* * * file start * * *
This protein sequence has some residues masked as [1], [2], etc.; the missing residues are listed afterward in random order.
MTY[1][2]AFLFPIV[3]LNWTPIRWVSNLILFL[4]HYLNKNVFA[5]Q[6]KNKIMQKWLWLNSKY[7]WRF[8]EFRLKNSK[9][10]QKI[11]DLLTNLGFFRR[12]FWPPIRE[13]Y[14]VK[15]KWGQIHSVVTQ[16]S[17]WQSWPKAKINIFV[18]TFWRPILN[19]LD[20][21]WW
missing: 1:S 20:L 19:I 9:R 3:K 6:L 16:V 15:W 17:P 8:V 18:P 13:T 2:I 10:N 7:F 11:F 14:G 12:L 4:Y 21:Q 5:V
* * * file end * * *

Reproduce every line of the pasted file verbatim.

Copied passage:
This protein sequence has some residues masked as [1], [2], etc.; the missing residues are listed afterward in random order.
MTY[1][2]AFLFPIV[3]LNWTPIRWVSNLILFL[4]HYLNKNVFA[5]Q[6]KNKIMQKWLWLNSKY[7]WRF[8]EFRLKNSK[9][10]QKI[11]DLLTNLGFFRR[12]FWPPIRE[13]Y[14]VK[15]KWGQIHSVVTQ[16]S[17]WQSWPKAKINIFV[18]TFWRPILN[19]LD[20][21]WW
missing: 1:S 20:L 19:I 9:R 3:K 6:L 16:V 15:W 17:P 8:V 18:P 13:T 2:I 10:N 7:F 11:F 14:G 12:L 4:Y 21:Q 5:V